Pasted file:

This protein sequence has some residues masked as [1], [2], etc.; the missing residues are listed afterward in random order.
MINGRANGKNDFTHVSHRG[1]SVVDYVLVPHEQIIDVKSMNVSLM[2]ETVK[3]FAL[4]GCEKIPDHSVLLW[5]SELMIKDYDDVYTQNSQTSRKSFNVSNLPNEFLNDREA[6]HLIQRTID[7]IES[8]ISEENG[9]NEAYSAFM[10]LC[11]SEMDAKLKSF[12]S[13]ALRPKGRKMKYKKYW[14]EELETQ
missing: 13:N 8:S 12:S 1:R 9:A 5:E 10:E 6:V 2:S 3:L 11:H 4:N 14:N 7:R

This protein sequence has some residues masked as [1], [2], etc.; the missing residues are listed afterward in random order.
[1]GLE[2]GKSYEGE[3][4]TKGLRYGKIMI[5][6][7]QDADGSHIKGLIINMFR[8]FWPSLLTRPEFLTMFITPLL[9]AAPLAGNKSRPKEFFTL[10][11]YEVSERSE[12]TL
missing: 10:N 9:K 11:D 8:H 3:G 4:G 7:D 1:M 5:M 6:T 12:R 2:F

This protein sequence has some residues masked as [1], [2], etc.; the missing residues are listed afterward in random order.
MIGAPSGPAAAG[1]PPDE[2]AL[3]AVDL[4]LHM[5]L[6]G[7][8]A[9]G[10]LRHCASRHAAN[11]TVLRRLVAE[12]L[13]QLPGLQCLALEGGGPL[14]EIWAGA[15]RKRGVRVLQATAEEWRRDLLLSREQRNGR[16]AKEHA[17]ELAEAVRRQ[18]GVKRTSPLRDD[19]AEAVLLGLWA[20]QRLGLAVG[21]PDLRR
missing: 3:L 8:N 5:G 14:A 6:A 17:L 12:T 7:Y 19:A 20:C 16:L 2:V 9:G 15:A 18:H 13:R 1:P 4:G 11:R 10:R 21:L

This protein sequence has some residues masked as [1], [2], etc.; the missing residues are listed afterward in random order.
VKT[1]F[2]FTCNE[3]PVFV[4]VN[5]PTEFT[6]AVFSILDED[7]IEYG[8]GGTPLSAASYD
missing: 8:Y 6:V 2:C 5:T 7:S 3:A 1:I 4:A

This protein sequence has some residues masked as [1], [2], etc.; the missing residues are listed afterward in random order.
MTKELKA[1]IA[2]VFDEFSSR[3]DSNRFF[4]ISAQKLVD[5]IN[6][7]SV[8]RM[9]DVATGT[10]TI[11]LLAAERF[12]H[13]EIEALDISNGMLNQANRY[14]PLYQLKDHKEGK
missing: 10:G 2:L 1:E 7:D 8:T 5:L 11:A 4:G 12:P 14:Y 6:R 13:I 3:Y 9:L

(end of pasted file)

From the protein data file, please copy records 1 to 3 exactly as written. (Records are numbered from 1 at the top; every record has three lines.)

This protein sequence has some residues masked as [1], [2], etc.; the missing residues are listed afterward in random order.
MINGRANGKNDFTHVSHRG[1]SVVDYVLVPHEQIIDVKSMNVSLM[2]ETVK[3]FAL[4]GCEKIPDHSVLLW[5]SELMIKDYDDVYTQNSQTSRKSFNVSNLPNEFLNDREA[6]HLIQRTID[7]IES[8]ISEENG[9]NEAYSAFM[10]LC[11]SEMDAKLKSF[12]S[13]ALRPKGRKMKYKKYW[14]EELETQ
missing: 13:N 8:S 12:S 1:R 9:A 5:E 10:E 6:V 2:S 3:L 11:H 4:N 14:N 7:R

This protein sequence has some residues masked as [1], [2], etc.; the missing residues are listed afterward in random order.
[1]GLE[2]GKSYEGE[3][4]TKGLRYGKIMI[5][6][7]QDADGSHIKGLIINMFR[8]FWPSLLTRPEFLTMFITPLL[9]AAPLAGNKSRPKEFFTL[10][11]YEVSERSE[12]TL
missing: 10:N 9:K 11:D 8:H 3:G 4:G 7:D 1:M 5:M 6:T 12:R 2:F

This protein sequence has some residues masked as [1], [2], etc.; the missing residues are listed afterward in random order.
MIGAPSGPAAAG[1]PPDE[2]AL[3]AVDL[4]LHM[5]L[6]G[7][8]A[9]G[10]LRHCASRHAAN[11]TVLRRLVAE[12]L[13]QLPGLQCLALEGGGPL[14]EIWAGA[15]RKRGVRVLQATAEEWRRDLLLSREQRNGR[16]AKEHA[17]ELAEAVRRQ[18]GVKRTSPLRDD[19]AEAVLLGLWA[20]QRLGLAVG[21]PDLRR
missing: 3:L 8:N 5:G 14:A 6:A 17:L 12:T 7:Y 19:A 20:C 16:L 2:V 9:G 15:A 18:H 13:R 1:P 4:G 11:R 10:R 21:L